The effects for the BBC are quite serious. If the whole £556m cost is to be met by the current licence fee, which brought the BBC £3.45bn in 2009-10, it would be the equivalent of a 16% cut in the BBC's licence fee income.

I would be astonished if the BBC Trust took this measure lying down. I would expect them to fight it tooth and nail. The BBC will no doubt argue it's wrong for the licence fee to be used to pay for a welfare benefit, and a severe erosion of BBC independence.

A BBC Trust spokesman told me tonight:

"Anything at this stage is speculation as we have yet to see the detail of the comprehensive Spending Review. That said, it would be unacceptable for licence fee payers to pick up the bill for what is a DWP universal benefit."

This will be very awkward for the BBC politically. What is more popular - high salaries for BBC stars and senior execitives, or free TV licences for the elderly?

A missed opportunity to cut government waste?

Michael Crick | 15:12 UK time, Monday, 18 October 2010

In his first big speech as shadow chancellor this morning, Alan Johnson tried to refute the Coalition's suggestion that Labour is responsible for the budget deficit.

Mr Johnson might like to read a passage in Jonathan Powell's excellent new book The New Machiavelli.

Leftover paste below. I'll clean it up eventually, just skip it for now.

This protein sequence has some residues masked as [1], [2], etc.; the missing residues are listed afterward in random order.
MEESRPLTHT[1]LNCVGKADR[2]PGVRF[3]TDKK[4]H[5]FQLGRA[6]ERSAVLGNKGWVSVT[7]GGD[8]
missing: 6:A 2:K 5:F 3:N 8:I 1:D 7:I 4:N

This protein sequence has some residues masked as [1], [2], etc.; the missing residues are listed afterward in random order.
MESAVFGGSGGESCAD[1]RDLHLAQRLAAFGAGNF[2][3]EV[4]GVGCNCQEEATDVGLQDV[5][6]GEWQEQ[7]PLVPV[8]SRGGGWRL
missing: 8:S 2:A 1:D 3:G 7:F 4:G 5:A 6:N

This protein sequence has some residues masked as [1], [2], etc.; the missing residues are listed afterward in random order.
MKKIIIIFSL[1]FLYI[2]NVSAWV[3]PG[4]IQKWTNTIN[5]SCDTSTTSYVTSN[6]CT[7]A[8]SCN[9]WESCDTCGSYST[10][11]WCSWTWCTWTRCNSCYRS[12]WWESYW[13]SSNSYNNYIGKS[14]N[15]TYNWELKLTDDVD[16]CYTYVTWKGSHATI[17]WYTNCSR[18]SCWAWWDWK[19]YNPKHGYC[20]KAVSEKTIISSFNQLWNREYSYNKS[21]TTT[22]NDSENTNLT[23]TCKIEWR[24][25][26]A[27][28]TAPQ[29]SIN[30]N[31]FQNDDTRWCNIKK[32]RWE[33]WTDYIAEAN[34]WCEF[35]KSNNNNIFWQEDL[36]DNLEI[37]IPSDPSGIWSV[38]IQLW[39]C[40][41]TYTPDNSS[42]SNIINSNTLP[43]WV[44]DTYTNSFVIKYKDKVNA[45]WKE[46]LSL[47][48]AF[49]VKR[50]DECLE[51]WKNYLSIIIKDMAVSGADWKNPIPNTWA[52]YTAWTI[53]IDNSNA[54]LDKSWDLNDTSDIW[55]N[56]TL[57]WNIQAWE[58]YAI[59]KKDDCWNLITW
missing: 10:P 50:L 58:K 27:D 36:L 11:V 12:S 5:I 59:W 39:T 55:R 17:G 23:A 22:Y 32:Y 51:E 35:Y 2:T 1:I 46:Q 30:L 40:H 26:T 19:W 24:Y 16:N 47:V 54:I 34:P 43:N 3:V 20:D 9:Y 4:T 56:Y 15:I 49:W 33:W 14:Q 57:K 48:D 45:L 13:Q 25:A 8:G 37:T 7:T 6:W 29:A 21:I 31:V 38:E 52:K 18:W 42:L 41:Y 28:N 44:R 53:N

Mr Powell, who was chief-of-staff to Tony Blair, throughout his 10 years in Downing Street, explains that in the final year of the Blair government they tried to conduct a Fundamental Savings Review (FSR), to cut out some of the extra waste which he says had "inevitably built up in the years of increased public spending".

The failure to carry out the FSR, Mr Powell says, "was probably the most damaging example of the 'stand-off' between Blair and Brown".

"Gordon refused to allow it to happen while Tony was still Prime Minister," he says.

So the waste-cutting exercise never took place. "As a result," says Mr Powell, "we missed an opportunity to put the country into a better fiscal position going into the economic crash of 2008".

And I have just noticed that in his recent memoirs Tony Blair says:

"we should... accept that from 2005 onwards Labour was insufficiently vigorous in limiting or eliminating the potential structural deficit. The failure to embrace the Fundamental Savings Review of 2005-6 was, in retrospect, a much bigger error than I ever thought at the time."

Star Chamber meets

Michael Crick | 22:35 UK time, Wednesday, 13 October 2010

A Treasury source confirmed to Newsnight tonight that the Star Chamber, the Cabinet committee which adjudicates on public spending disputes, has now met at least once.